ASEAN also went beyond the EU in the search for inspiration for the ASEAN Charter, looking also to the South Asian Association for Regional Cooperation (SAARC) with its short constitution, which proved to be a more suitable format for ASEAN than the EU’s lengthy treaties. For one ASEAN official, the EU offers lessons on what ASEAN should avoid in that ‘sometimes the EU experience is good for us because we learn what not to do’.

The use of regional ‘models’ should be treated with caution. This practice emphasises emulation and downplays learning, mutual lesson-sharing and cooperation, essentially reducing the EU’s partners to passive mimics rather than dynamic innovators. It allocates all agency to the EU and effectively assigns a receptive or passive role to the other regional body, with little or no reflexivity.

It also creates subjective benchmarks that do not allow for feasible alternatives to a dominant — and in this case Eurocentric — experience to be given sufficient credit and attention. This is not to suggest a morally or culturally relativistic disregard for models, but rather an acknowledgement that adherence to, and support for, the intrinsic values of the EU can be pursued through other means than projecting an EU model.

Further, other regional bodies may not share the values that the EU espouses, just as some would regard the EU’s institutionally embedded governance structure as not appropriate or exportable. The dangers of integration snobbery come to mind.

Finally, the question must be asked as to the source of the idea of a ‘model’: is it self-proclaimed, determined by those seeking a model or template, or is it created by outside observers? Unless all parties agree, there is a high probability that the credentials of any asserted model will be debatable, and partnership should instead be emphasised.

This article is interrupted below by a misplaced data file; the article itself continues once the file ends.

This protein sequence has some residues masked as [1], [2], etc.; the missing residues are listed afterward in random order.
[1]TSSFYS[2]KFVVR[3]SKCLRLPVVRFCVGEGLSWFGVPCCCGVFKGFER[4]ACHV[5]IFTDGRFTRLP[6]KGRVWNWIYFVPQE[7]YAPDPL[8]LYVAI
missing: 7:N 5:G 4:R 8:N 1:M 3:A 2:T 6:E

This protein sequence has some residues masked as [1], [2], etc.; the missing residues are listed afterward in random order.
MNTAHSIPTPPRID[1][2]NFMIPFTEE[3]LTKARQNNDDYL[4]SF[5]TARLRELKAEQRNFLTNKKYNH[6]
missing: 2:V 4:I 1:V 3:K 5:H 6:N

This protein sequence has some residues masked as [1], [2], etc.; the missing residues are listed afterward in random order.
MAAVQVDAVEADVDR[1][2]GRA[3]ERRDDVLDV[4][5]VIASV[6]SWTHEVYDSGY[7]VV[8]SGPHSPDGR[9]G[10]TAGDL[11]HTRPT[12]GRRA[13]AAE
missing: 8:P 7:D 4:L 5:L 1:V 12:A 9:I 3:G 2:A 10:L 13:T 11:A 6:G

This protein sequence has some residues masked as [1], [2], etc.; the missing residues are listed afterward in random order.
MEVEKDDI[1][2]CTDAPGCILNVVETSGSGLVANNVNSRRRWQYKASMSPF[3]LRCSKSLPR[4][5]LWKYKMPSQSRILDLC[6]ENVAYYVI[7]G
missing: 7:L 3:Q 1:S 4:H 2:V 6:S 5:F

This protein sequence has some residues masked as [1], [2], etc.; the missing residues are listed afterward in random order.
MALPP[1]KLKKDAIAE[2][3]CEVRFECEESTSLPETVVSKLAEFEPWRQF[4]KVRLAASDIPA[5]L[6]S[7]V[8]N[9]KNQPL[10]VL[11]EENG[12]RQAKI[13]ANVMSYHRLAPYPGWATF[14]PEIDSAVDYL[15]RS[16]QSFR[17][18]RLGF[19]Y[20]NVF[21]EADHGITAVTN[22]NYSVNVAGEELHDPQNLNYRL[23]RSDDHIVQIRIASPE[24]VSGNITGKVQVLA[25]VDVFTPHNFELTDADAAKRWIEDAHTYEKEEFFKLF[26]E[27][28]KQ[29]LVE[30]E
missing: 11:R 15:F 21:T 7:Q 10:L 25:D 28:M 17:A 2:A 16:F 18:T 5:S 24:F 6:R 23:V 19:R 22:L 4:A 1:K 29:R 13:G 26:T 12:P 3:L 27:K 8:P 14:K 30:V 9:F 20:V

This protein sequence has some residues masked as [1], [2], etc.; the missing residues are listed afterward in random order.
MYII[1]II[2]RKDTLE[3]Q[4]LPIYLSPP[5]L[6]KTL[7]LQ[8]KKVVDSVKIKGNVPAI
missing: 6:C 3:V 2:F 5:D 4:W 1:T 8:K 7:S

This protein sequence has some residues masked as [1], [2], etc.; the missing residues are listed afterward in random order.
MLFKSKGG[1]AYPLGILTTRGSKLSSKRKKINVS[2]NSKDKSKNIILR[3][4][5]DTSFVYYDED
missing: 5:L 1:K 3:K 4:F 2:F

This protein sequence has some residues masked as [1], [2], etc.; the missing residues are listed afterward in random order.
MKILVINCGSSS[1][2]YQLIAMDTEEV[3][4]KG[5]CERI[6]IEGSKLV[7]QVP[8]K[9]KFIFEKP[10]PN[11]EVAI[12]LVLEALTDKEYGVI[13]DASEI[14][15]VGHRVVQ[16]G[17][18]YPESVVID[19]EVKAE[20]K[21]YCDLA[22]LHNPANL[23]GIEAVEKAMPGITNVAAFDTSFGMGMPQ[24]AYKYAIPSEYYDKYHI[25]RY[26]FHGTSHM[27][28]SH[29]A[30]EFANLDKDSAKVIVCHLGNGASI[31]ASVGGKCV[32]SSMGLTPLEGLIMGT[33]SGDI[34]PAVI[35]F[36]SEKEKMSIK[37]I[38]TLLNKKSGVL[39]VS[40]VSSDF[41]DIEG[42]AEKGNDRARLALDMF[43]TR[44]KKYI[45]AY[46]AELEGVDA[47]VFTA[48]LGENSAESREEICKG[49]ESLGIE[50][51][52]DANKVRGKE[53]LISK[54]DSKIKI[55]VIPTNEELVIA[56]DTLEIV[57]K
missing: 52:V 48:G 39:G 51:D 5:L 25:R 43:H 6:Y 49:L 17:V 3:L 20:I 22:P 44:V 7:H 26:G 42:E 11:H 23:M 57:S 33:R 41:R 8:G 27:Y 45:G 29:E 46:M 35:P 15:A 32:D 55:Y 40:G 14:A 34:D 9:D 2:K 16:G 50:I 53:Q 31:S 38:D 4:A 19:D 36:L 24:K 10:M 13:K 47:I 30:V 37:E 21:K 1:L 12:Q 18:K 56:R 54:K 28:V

To an extent, the EU has attempted to promote its experience as a form of external driver of ASEAN. But that experience is not a model.

Laura-Allison Reumann is Research Fellow at Nanyang Technological University, Singapore.

Philomena Murray is Professor in the School of Social and Political Sciences and Director of the Research Unit on Regional Governance in the EU Centre on Shared Complex Challenges at The University of Melbourne. 

This article was originally published here

4 thoughts on “The EU a Model for ASEAN?

  1. ASEAN always has its staunch adherents and vociferous critics who, especially, blame the famed “ASEAN way” in making decisions through consensus with civility, order and cohesion. It is an understandable approach, given that the five founding members – Indonesia, Malaysia, the Philippines, Singapore and Thailand – at the time had little in common apart from being in Southeast Asia and having a sense of being threatened by Soviet-backed communism spreading from Vietnam. 50 years later, having doubled in size with the inclusion of Vietnam itself and Brunei, Cambodia, Laos and Myanmar, the grouping of nations remains culturally distinct and at markedly different stages of economic development, but share the common goals of working for regional stability and growth. The grouping still has much work to do to build a community with a common destiny. But Southeast Asia’s peace and security, without which prospects for steady growth and development would be dire, are testament to ASEAN’s achievements and necessity.

  2. ASEAN has done its job. Peace for the last 50 years among the 10 members of the Association. This has allowed some members to go forward, some to go backwards and yet others to run on the spot. By all means use the present form of this association to develop your individual state and the rest will fall in place in the next 50 years.